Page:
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GPs and practice managers in England are struggling to implement practice based commissioning, a survey shows, because of problems getting support and information from their primary care trusts.
More than half of the respondents to the survey (53%) say that because of such difficulties they are failing to reap any benefits from commissioning for their patients, the very reason that the government introduced the policy in 2004.
The survey, carried out jointly by the healthcare think tank the King's Fund and the NHS Alliance, comprised an emailed questionnaire sent to 600 members of practice based commissioning and practice management networks run by the alliance. It garnered 257 responses.
The results show wide support for practice based commissioning, with 73% of respondents saying that they are firmly committed to the policy. But more than a third (39%) of respondents cited lack of support from their trust as a problem, while nearly a quarter (23%) cited financial constraints and short term thinking as barriers to implementation.
Only 3% of respondents to the survey said that their trust involved them in strategic planning to a “great extent,” and 21% said that their trust involved them to “some extent.” And 70% said they had not agreed a budget for commissioning with their trust for the last financial year (2006-7). Of those who did have a budget, 37% did not understand how it had been set.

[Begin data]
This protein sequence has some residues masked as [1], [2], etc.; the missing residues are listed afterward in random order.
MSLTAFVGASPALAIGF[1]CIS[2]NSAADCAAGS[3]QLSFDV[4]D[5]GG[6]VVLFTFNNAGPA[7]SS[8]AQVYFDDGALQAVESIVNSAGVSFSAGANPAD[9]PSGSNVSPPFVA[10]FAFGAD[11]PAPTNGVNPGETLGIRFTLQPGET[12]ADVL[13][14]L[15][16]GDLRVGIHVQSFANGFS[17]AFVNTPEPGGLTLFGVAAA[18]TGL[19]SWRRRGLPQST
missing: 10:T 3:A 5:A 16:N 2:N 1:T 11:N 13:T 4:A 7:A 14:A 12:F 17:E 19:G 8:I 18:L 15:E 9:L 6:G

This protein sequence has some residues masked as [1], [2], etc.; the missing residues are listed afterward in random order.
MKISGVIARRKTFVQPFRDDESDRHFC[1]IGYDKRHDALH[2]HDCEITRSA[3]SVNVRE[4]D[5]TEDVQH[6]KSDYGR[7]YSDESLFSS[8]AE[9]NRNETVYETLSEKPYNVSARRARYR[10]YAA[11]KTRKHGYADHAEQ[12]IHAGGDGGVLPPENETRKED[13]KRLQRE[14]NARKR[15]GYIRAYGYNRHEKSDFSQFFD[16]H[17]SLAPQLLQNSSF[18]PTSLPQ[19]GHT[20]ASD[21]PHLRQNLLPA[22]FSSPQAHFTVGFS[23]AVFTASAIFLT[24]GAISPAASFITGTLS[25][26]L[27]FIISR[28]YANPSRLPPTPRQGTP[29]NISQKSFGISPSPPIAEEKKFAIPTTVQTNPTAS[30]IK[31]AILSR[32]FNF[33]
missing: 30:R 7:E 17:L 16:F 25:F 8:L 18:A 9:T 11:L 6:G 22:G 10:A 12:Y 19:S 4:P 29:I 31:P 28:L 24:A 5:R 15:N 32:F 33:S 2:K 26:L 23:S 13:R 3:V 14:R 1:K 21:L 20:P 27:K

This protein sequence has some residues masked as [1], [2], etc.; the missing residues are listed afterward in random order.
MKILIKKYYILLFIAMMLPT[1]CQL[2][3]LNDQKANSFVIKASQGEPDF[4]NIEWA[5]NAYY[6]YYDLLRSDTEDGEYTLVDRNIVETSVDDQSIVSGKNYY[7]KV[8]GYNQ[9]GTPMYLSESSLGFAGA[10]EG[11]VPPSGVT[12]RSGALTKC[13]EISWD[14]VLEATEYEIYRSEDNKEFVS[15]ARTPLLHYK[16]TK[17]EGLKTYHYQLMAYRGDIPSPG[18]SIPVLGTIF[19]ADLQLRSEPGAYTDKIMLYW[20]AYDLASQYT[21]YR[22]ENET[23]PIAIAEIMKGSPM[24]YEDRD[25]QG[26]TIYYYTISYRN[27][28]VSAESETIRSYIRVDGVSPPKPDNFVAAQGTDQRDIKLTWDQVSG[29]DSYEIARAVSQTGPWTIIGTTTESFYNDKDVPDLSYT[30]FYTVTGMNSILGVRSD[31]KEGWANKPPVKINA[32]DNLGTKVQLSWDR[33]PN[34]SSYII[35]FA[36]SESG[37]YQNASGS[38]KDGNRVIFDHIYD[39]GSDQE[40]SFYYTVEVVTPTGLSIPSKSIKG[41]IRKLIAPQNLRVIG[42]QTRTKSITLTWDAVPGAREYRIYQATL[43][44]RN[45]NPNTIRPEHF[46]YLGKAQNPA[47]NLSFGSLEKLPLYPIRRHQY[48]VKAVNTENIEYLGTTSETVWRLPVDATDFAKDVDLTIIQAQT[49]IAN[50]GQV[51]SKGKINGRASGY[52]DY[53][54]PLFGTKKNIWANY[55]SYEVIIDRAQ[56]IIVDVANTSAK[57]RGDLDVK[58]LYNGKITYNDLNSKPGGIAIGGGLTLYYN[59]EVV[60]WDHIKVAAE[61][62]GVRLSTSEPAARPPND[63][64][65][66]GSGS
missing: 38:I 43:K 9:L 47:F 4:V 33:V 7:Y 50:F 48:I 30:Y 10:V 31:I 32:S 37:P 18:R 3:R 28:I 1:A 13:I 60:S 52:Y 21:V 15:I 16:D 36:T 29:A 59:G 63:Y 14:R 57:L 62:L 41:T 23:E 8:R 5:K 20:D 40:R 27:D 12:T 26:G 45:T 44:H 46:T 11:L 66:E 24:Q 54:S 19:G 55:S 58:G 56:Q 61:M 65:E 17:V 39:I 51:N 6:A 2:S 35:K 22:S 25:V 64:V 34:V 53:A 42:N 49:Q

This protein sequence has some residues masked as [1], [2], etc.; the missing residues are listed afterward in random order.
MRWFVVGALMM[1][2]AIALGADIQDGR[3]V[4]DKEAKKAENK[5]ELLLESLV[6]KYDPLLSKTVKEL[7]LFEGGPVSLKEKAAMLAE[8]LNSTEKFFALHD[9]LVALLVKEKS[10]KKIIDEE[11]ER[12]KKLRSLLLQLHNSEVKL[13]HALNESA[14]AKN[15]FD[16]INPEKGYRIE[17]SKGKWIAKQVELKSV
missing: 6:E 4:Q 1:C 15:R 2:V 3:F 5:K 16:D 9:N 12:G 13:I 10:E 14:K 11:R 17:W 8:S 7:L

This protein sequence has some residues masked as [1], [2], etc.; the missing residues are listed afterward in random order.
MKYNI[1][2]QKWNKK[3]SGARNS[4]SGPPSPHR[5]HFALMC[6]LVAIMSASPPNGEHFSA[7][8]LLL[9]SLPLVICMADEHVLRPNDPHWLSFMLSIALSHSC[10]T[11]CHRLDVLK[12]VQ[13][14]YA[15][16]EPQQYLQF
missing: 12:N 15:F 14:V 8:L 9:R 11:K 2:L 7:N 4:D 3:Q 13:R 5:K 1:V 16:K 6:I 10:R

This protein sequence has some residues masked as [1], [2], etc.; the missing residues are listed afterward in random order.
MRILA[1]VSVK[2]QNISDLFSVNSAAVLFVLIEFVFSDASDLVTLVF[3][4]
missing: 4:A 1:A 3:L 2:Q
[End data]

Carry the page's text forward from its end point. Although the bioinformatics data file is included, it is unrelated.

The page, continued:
Richard Lewis, senior fellow in health policy at the King's Fund, said, “This reform may fail if PCTs [primary care trusts] do not provide GPs and others in primary care with the right support. Above all, practice based commissioners need sound information and proper budgets if they are to be effective in their new roles.”
David Stout, director of the NHS Confederation's PCT Network, which represents primary care trusts across England, says that evidence from a survey of 31 trust leaders carried out by his organisation in April contradicts the latest findings.
He said, “A recent NHS Confederation survey of PCT chief executives found that 84% believed they are resourcing the implementation of practice based commissioning adequately. In the minority of areas where there are issues, this is largely because of the impact of restructuring and delays in filling all management posts.”
A report from the King's Fund and NHS Alliance, which includes the findings of the survey, lists a number of recommendations to ensure that practice based commissioning is implemented consistently across the NHS.
As well as agreeing budgets with practices, it stresses the need for better information about services, management support, protected time for clinicians to implement and handle commissioning, and an incentive scheme to encourage uptake. Trusts and practices should also produce an annual report in which they itemise the changes to the care they provide that are due to commissioning.
Practice-Based Commissioning: From Good Idea to Effective Practice is available at www.kingsfund.org.uk.